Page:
But you could look at these distributions and raise the question of playing time as a driver of that mix. First round quarterbacks are likely to get more starts than quarterbacks acquired in later rounds, so what happens when we adjust for that?

Great question.

I went back to the data on each quarterback season and adjusted the Approximate Value to a per game basis. This way, we can control a bit for playing time and the natural tendency to start first rounders won't skew our data.

Once we created our per game approximate values, I graphed the distribution of results by acquisition method.

We can see that, on a per game basis, the middle 50% of first round quarterbacks is significantly higher than all other acquisition methods. The remaining methods are relatively close to each other, but the group with the lowest middle 50% is our set of late round/undrafted quarterbacks. When you adjust for playing time, late round guys do significantly worse (except for the maximum value which is quite high -- we can call that the Tom Brady factor).

One last quick measure I looked at, almost as a check, was Pro Bowls. I know Pro Bowls aren't the best metric to judge true performance, but it's correlated with performance and I wanted to check what we've already seen here. So, below, is a quick list of the number of quarterbacks in each acquisition method bucket, the number of Pro Bowlers, and the share of quarterbacks in that bucket who have been to at least one Pro Bowl. (Note: players are unique by acquisition method, so Peyton Manning is in here once for the Colts as a First rounder and once in here for the Broncos as a FA)

- First Round: 58 quarterbacks, 19 pro bowlers, 33%
- 2nd/3rd Round: 55 quarterbacks, 8 pro bowlers, 15%
- Late Round/Undrafted: 168 quarterbacks, 8 pro bowlers, 5%
- Trade: 47 quarterbacks, 8 pro bowlers, 17%
- Free Agent: 125 quarterbacks, 12 pro bowlers, 10%

Again, this shouldn't come as a surprise. Late round picks at quarterback rarely do much of anything. They're extremely unlikely to make the pro bowl -- whereas a third of first round quarterbacks since 2000 have made it.

But let's bring back a point our earlier analysis showed -- that the value created by late round quarterbacks has declined dramatically over the last 16 years. I think that's extremely interesting, particularly given the fact that NFL offenses have shifted more towards passing and placed more of a premium on quarterback play. Few would argue that quarterbacks are more valuable than ever.

But quarterback value is being created more and more by those taken at the top of the draft. The Pro Bowl data confirms this a bit -- the most recent late round quarterback draft pick to make at least one Pro Bowl was in 2006, ten years ago (and it was Derek Anderson!). Maybe Kirk Cousins changes that someday, but less and less value is being generated by quarterbacks taken in the later rounds.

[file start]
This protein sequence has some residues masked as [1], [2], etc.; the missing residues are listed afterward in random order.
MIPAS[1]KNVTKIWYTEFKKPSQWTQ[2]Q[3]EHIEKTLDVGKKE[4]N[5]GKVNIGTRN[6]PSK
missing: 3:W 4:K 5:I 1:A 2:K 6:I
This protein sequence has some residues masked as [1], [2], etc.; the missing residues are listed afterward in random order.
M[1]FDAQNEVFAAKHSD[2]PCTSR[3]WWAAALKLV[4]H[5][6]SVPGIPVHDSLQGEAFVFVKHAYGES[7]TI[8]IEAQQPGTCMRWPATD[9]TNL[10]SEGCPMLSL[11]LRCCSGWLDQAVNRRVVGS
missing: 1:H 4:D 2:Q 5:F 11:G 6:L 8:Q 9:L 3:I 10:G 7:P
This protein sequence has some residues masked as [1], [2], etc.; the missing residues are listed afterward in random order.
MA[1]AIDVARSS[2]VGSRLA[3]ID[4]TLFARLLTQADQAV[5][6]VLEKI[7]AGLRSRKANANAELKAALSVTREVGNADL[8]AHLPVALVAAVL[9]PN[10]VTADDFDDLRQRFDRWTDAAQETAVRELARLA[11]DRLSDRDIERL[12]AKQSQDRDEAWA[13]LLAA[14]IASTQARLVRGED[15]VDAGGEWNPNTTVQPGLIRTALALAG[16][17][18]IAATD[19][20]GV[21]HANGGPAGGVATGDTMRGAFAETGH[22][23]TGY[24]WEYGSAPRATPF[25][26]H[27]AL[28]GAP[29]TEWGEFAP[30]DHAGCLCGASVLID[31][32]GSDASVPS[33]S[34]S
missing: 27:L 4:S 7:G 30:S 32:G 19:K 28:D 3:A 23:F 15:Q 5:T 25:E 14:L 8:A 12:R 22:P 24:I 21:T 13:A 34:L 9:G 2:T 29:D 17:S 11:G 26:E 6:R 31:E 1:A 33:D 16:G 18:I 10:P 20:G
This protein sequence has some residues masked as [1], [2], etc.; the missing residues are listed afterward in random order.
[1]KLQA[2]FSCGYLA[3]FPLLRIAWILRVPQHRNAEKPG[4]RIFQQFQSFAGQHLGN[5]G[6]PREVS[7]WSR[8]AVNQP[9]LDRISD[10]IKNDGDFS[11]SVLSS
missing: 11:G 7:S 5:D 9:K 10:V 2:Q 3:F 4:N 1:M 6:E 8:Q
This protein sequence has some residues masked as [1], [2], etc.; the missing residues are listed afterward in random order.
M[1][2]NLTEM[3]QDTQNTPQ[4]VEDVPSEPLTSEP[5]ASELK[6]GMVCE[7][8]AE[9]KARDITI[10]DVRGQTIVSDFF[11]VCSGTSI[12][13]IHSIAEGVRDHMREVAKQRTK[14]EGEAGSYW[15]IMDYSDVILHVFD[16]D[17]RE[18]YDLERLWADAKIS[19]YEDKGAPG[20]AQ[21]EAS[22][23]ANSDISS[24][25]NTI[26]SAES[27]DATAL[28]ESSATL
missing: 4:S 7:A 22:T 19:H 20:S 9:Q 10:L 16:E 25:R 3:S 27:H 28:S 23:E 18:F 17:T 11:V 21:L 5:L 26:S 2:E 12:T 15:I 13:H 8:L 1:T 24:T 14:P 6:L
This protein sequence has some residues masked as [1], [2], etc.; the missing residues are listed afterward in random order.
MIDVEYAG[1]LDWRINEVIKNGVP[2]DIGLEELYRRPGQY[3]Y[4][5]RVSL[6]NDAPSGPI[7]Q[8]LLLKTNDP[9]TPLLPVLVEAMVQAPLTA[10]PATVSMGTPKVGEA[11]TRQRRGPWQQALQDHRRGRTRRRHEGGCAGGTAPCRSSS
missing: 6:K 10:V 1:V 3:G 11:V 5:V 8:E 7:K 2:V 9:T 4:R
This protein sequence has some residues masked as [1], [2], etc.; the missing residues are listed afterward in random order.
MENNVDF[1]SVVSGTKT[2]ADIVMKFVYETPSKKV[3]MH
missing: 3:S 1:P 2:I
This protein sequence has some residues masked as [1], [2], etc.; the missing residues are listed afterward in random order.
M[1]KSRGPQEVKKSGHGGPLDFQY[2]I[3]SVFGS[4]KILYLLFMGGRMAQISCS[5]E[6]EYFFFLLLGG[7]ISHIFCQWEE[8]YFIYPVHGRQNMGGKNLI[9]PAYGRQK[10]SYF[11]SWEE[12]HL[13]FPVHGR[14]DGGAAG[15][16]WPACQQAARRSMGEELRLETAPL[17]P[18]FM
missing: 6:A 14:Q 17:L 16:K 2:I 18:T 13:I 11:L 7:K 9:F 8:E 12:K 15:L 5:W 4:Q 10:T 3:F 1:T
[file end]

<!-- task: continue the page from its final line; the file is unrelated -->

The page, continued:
I thought part of it might be, that with increased emphasis on quarterback play, teams are reaching for QBs earlier and earlier in the draft and that's had a natural inflation effect on where they're drafted.

But I checked the data and it's just not true.

Are these newer first round quarterbacks just better than they used to be?

I don't think that's the case either.

At this point, my theory as to what's driving the shift is QB longevity. Quarterbacks drafted in the first round are more likely to be good, but with both improved medical technology and tweaked rules to keep them safe, quarterback tenure should be increasing. So I'd hypothesize that good quarterbacks are keeping their jobs longer because they aren't getting hurt, and the longer they play the more the mix shifts to more first rounders as teams without them bring them in.

We've seen the data that shows just how much more value first rounders create than other acquisition methods -- the implication there is clear -- the best way to get a good quarterback is to take one in the first round. And as those teams find good quarterbacks in the first round (unless you're in Cleveland), they hang on to them.

But the other implication is that taking 'developmental quarterbacks' in the later rounds is generally a waste of time. I'd have to check with other analysis on other positions' success in the later rounds, but I'm fairly confident the opportunity cost of taking a quarterback vs. another position is non-trivial. I'd suggest that teams looking for a developmental QB are better served signing a free agent that's been in the league, and use their picks on other positions with a higher likelihood of success.

And if you find yourself in need of a quarterback -- remember the best place to find them is in the first round of the draft. The idea that you'll get a Super Bowl QB in the later rounds is pretty much a fantasy.